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I have some USB Drives that came pre-programmed. They are read-only and are being loaded as a CD Drive (ISO9660 / CDFS). I cannot format the drives via the standard "right-click >> format". I have been on the Internet trying to figure out a way to make these drives viable again, formatting them to FAT32 or NTFS, but can't find anything about how to do it.

I have tried using Windows CLI and other wipe programs, but none of them will recognize the drive as USB to give me the option to format or wipe it.

This is the controller information for my drive:

Volume: E:
Controller: Micov MW8209(MXT6208E) R
Possible Memory Chip(s): Not available
Flash ID: 2CAC9026
Flash CE: 1
VID: 1221
PID: 3234
Manufacturer: USB
Product: Disk
Query Vendor ID: USB
Query Product ID: Disk
Query Product Revision: 2.60
Physical Disk Capacity: 2103443456 Bytes
Windows Disk Capacity:  0 Bytes
Internal Tags: DJ2P-TH5L
USB Version: 2.00
Declared Power: 100 mA
ContMeas ID: 90FD-03-00
Microsoft Windows 10 x64 Build 16299

DISKPART CMD Image

Disk Management Image

  • Can diskpart see this device as disk? – harrymc Nov 15 '18 at 17:10
  • No, diskpart is not helpful at all. – Justin_DavieHigh Nov 15 '18 at 18:06
  • Please provide a screenshot of Disk Management. Clarify what you tried with diskpart and how it failed. – Daniel B Nov 15 '18 at 18:26
  • I have added said images to my post. – Justin_DavieHigh Nov 15 '18 at 18:35
  • Thank you. Unfortunately, you won’t be able to recycle this USB drive. As Tonny’s answer correctly states, your only chance is with a firmware hack. However, that’s really just not worth it. – Daniel B Nov 15 '18 at 18:41
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That is not going to work.
The device presents itself to the computer as a USB connected CD-drive with a (read-only) CD-disc stuck in the drive. And Windows will only let you operate commands on that CD that are valid for CD-drives.

A USB CD-drive is a totally different type of USB device as a USB connected (hard)disk.
A (hard)disk can be re-partioned and re-formatted, but a CD-drive can't.

In some (very rare) cases the USB-chip inside the drive can be re-programmed to change its identity from CD-player to harddisk, but that requires a special program that is specific to that particular USB chip.
There is no such thing as a generic way to do that.

  • This is what I thought, but wasn't 100% sure because I hadn't setup or used this type of imaging and was getting conflicting information. Would it help if I had the name of the controller? – Justin_DavieHigh Nov 15 '18 at 18:03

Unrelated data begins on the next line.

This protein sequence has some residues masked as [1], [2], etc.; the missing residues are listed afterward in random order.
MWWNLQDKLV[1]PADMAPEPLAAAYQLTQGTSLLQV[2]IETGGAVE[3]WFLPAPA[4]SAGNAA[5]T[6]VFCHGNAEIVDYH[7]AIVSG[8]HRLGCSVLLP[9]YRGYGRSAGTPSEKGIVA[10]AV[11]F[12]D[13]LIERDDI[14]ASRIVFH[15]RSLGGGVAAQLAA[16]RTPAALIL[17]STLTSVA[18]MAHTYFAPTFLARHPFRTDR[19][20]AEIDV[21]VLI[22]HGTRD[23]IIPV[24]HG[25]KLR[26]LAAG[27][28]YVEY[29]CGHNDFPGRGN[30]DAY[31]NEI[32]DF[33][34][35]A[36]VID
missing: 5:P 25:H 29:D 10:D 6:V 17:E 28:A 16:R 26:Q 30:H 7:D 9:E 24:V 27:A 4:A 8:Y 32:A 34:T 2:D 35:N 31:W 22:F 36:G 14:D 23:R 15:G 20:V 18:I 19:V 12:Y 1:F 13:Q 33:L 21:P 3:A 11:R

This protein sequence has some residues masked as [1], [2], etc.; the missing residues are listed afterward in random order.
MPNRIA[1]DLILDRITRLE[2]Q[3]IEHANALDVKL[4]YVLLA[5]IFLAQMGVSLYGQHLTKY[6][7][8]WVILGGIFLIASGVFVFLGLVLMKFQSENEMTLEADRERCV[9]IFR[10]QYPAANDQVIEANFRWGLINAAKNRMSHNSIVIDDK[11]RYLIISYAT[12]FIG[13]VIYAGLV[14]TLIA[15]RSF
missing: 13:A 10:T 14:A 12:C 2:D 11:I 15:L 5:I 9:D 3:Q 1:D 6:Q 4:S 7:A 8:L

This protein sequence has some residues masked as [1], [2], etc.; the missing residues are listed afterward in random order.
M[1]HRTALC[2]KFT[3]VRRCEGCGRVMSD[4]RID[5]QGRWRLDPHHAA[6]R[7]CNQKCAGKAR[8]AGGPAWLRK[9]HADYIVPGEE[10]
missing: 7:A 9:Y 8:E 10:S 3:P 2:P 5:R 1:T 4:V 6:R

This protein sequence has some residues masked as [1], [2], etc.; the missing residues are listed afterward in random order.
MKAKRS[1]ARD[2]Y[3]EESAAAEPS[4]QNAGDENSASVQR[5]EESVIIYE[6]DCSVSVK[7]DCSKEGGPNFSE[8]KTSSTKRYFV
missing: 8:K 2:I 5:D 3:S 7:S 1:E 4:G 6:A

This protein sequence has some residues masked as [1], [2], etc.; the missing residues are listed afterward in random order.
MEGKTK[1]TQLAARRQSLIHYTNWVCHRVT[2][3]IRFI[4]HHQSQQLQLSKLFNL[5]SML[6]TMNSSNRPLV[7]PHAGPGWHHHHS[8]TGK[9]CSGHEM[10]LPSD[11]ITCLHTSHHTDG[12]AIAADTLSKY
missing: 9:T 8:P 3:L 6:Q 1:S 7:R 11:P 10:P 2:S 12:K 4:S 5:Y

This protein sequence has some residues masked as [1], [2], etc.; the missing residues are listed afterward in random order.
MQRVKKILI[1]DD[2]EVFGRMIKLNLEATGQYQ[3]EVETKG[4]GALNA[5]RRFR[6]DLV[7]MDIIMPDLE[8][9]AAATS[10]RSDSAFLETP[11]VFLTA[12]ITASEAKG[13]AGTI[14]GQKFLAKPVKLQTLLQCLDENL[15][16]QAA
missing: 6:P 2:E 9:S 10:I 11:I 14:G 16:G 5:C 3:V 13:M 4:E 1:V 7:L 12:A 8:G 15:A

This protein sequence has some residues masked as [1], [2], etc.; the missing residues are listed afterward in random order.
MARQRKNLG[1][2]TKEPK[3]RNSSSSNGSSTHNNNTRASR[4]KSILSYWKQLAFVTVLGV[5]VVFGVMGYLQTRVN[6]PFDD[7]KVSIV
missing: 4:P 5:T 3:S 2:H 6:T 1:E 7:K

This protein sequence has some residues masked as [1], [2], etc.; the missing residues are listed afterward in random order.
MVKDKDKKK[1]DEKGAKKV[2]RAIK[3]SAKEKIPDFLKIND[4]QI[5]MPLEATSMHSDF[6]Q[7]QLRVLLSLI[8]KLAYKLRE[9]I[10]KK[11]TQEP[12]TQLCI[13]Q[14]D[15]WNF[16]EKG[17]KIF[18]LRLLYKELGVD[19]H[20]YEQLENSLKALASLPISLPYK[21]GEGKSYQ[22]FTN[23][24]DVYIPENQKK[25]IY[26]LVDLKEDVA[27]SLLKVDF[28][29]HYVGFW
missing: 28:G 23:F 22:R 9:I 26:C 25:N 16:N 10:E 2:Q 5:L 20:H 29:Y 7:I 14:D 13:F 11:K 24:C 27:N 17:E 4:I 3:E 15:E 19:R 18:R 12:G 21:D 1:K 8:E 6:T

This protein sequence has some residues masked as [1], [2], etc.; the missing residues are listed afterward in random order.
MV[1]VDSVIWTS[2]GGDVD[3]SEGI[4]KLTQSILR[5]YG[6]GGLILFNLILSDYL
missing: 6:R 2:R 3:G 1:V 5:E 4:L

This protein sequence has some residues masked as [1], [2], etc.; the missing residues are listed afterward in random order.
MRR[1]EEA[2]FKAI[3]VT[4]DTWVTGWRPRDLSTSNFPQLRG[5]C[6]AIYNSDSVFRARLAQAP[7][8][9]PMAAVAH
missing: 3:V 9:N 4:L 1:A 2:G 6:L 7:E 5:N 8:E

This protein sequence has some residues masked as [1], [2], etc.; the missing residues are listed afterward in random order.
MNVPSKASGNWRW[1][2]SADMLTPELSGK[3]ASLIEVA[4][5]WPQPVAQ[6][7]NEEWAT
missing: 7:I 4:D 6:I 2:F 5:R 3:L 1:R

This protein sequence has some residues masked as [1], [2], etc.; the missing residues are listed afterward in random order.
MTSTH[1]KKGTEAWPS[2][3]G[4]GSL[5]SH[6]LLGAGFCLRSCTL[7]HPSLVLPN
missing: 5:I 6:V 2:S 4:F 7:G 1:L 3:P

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It is entirely possible that they have a special firmware (that appears as a CD storage device) loaded on the stick along with the CD image. As such you would need to identify the drive, and then locate an identical but non-readonly drive from which to copy the firmware for the USB flash controller.

Even that is non-trivial because you also probably need whatever firmware programming tool is required for that particular manufacturer of USB stick. These are not likely to be "standard" tools, but custom for every manufacturer and maybe every controller.

Given the fast paced and varied world of memory sticks, all fighting to reach the lowest manufacturing cost while retaining some level of profit, there are likely to be hundreds of different controllers. All of those controllers are going to have tens or hundreds of different firmwares depending on the flash chip, the flash size, the configuration, speed settings and a whole raft of other options.

You'll drive yourself insane spending weeks or more trying to resurrect a 1GB memory stick, purchasing various similar looking dodgy aftermarket sticks, all when you can buy eight 8GB sticks for $20 off Ebay and chuck out the useless piece of plastic.

Or it could just be that you need to fire up a Linux LiveCD to delete and recreate a sensible partition table.

  • I have added my drive controller and other information to my post, if it helps. Can you guide me to how I might re-create a partition table using Linux? – Justin_DavieHigh Nov 15 '18 at 18:08
  • If you are able, then simply run gparted, select the drive and then delete and recreate partitions. There appears to be some USB repair tools for your controller at flashdrive-repair.com/2013/11/… but I've never used that site nor the tools. Google: google.com/search?q=Micov+MW8209 – Mokubai Nov 15 '18 at 18:43

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